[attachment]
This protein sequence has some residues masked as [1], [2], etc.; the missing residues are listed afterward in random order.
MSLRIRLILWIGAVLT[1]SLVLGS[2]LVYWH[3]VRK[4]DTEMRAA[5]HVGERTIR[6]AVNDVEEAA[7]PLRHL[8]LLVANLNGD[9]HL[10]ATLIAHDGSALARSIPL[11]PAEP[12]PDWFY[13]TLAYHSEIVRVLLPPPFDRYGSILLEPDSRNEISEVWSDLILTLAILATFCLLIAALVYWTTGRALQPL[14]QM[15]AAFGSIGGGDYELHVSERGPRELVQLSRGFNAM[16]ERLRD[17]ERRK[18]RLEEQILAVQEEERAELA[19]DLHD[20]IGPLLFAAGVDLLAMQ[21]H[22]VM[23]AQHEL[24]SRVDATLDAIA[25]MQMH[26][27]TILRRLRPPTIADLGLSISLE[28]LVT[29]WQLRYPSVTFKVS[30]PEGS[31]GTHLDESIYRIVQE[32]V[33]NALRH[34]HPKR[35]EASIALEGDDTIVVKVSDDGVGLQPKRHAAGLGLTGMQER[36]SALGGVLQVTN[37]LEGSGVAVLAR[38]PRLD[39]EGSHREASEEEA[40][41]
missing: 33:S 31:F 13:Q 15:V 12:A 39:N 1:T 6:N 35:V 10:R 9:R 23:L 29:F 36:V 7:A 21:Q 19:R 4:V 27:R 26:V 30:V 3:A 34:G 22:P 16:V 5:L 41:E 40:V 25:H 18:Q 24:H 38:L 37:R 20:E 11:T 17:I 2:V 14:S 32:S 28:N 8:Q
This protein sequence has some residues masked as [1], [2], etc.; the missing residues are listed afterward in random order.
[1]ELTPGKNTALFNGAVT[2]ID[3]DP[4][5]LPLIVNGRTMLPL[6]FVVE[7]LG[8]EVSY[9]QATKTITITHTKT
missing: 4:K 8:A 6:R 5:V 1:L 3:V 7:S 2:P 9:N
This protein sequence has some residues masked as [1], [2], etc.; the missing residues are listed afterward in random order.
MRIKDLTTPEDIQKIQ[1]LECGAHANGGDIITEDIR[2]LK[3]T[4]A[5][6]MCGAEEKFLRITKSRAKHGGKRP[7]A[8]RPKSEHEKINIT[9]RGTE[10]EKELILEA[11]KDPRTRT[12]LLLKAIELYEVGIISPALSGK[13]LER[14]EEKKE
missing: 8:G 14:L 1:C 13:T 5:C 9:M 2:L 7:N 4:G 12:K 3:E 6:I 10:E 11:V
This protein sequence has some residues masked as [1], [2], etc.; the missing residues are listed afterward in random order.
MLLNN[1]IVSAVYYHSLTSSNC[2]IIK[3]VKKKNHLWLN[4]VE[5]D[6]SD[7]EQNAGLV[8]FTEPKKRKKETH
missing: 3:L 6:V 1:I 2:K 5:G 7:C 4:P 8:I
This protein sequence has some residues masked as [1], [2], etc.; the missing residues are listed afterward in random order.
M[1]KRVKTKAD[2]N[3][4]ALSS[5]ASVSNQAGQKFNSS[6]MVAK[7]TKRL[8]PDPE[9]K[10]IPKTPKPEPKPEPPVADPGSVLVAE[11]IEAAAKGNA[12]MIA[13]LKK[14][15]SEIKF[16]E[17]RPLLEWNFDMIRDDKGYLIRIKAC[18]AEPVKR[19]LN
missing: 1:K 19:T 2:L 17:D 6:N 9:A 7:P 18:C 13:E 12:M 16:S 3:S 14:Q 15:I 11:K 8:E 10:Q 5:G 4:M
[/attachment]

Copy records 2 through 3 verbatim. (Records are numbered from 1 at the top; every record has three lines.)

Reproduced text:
This protein sequence has some residues masked as [1], [2], etc.; the missing residues are listed afterward in random order.
[1]ELTPGKNTALFNGAVT[2]ID[3]DP[4][5]LPLIVNGRTMLPL[6]FVVE[7]LG[8]EVSY[9]QATKTITITHTKT
missing: 4:K 8:A 6:R 5:V 1:L 3:V 7:S 2:P 9:N
This protein sequence has some residues masked as [1], [2], etc.; the missing residues are listed afterward in random order.
MRIKDLTTPEDIQKIQ[1]LECGAHANGGDIITEDIR[2]LK[3]T[4]A[5][6]MCGAEEKFLRITKSRAKHGGKRP[7]A[8]RPKSEHEKINIT[9]RGTE[10]EKELILEA[11]KDPRTRT[12]LLLKAIELYEVGIISPALSGK[13]LER[14]EEKKE
missing: 8:G 14:L 1:C 13:T 5:C 9:M 2:L 7:N 4:G 12:K 3:E 6:I 10:E 11:V